I've no real disagreements with Tim.
On Sat, 14 May 2011, Tim Stevens wrote:
>> It does work in ARIA 2.3 with analysis 2.1.5 and you can control what goes
>> back into the project to some extent. My personal recommendation is to
>> export restraints and violations from the final iteration, but not peak
>> lists (can mangle your assignments if you're not careful)
> My preferred way of working is also to not use ARIA assigned peak lists, but
> rather to add to assignments as the structure improves using the NOE
> Contributions system, seeding assignments for the solid parts and letting
> ARIA figure out the rest.
> However, I wish to make it crystal clear that the ARIA export to CCPN does
> not overwrite or change any existing peak lists or resonance assignments.
> Brian, can you please explain a bit more about what you mean by the "mangle"
> comment. Is there something that needs changing?
> I do know that the peak lists that come back might have strangely paired
> protons and hetero atoms, but the extent of the issue is in the new peak list
> and is easily deleted.
As Tim says, the reimported peak lists are easily deleted restoring
the project to its unsullied state, but unless I'm out of date on this,
the reimported peak lists contribute equally to the shift lists with the
originals and so shift values can be pulled away from their correct
values. If I'm still right about this then I guess my suggestion would be
that the reimported peak lists have weight 0 for shiftList calculation. I
guess that apart from user confusion, the strange pairings you mention can
also cause havoc with e.g. quality reports - maybe the reimported peak
lists should be flagged to be ignored by them?
>> or structures (don't have fine enough control about how many go back and
>> from which iteration leading to project bloat).
> To be clear, you can use ARIA to export the last iteration and water
> refinement structure ensembles. You can also delete old structures. This
> keeps the bloat to a minimum.
...but if I remember right you get all the structures calculated in those
iterations rather than the "best" N whatever N is. If you're running ARIA
with the defaults (I would not advise this as a rule!) you get 20
structures per iteration which is manageable, but if you're running a more
realistic number then bloat is a real issue. If I'm wrong or out of date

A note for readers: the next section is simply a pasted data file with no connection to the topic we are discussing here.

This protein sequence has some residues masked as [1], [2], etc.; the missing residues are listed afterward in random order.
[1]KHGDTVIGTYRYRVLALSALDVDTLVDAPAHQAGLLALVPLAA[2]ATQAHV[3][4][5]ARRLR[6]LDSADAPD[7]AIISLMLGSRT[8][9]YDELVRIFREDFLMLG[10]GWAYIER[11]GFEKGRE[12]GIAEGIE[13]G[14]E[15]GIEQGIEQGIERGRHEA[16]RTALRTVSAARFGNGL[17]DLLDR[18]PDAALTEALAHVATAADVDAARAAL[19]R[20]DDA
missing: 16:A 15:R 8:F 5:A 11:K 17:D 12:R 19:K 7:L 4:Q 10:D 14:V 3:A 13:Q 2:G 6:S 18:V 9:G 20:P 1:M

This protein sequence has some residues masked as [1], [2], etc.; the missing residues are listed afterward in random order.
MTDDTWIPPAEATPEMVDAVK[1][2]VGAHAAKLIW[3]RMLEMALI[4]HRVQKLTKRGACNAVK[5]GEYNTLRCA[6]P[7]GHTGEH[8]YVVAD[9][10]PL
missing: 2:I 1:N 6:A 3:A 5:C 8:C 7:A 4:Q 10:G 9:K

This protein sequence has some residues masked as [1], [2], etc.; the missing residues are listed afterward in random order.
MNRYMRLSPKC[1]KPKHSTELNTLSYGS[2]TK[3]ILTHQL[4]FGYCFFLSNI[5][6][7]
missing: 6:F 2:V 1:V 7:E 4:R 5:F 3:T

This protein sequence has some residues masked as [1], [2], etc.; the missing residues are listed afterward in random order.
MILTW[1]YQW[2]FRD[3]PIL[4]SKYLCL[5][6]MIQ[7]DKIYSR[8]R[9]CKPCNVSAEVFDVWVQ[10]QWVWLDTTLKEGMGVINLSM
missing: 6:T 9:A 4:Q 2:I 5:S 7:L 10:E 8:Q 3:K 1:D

about this I apologise.
>> The slickest way to get structures in again is to make the ones you want
>> (lowest energy selection from final iteration or refinement) into a
>> multimodel pdb file (I find the old aqua joinpdb file script handy for
>> this) and import through the structures popup in analysis.
> You can select and load multiple PDB files in analysis and [Merge Into
> Ensemble] rather than use external scripts.
OK that's a good feature I'd so far missed. Any chance of the import being
able to interpret ARIA .float files to get prochirals the right way round,
or do you see that as ARIA's responsibility?
> Also, I would say that subjectively selecting PDB files
Whoaa! who said anything about subjectively? I would absloutely advise
objective selection - lowest restraint energy, lowest overall energy, or
some other appropriate objective criterion. Definitely not "do I like the
look of it"! And I would advise including a large enough number of
structures to get good stats on NOE violations etc.
> from an ensemble is not for the uninitiated. Certainly structure
> calculations can go awry, to the point where they are not so useful, but
> also this can be minimised by gentler MD annealing.
Certainly - the default ARIA number of steps are only suitable for quite
small proteins and/or very clean input data.
> I would say that pruning an ensemble can be dangerous in early
> calculations because of the risk of biasing toward one conformation. And
> in general I think it is better to focus on getting the interpretation
> of the NMR data correct, and let the ensemble reflect the precision in
> the data.
> Personally I like to see some outliers because it gives me more information
> about potential problems in the assignment.
Absolutley with you there. One comment on the link between the
violations/peak/assignment popups and the integrated structure viewer - it
would help to keep users away from focusing their violation analysis on a
single conformation (and risk biasing it towards that structure) if the
"show on structure" functionallity worked nore slickly as you switch the
structure displayed from an ensemble. But that would be icing on the
already good cake.
Dr. Brian O. Smith ------------------------ Brian Smith at glasgow ac uk
School of Life Sciences, College of Medical, Vetinerary & Life Sciences,
Joseph Black Building, University of Glasgow, Glasgow G12 8QQ, UK.
Tel: 0141 330 5167/6459/3089 Fax: 0141 330 4600
The University of Glasgow, charity number SC004401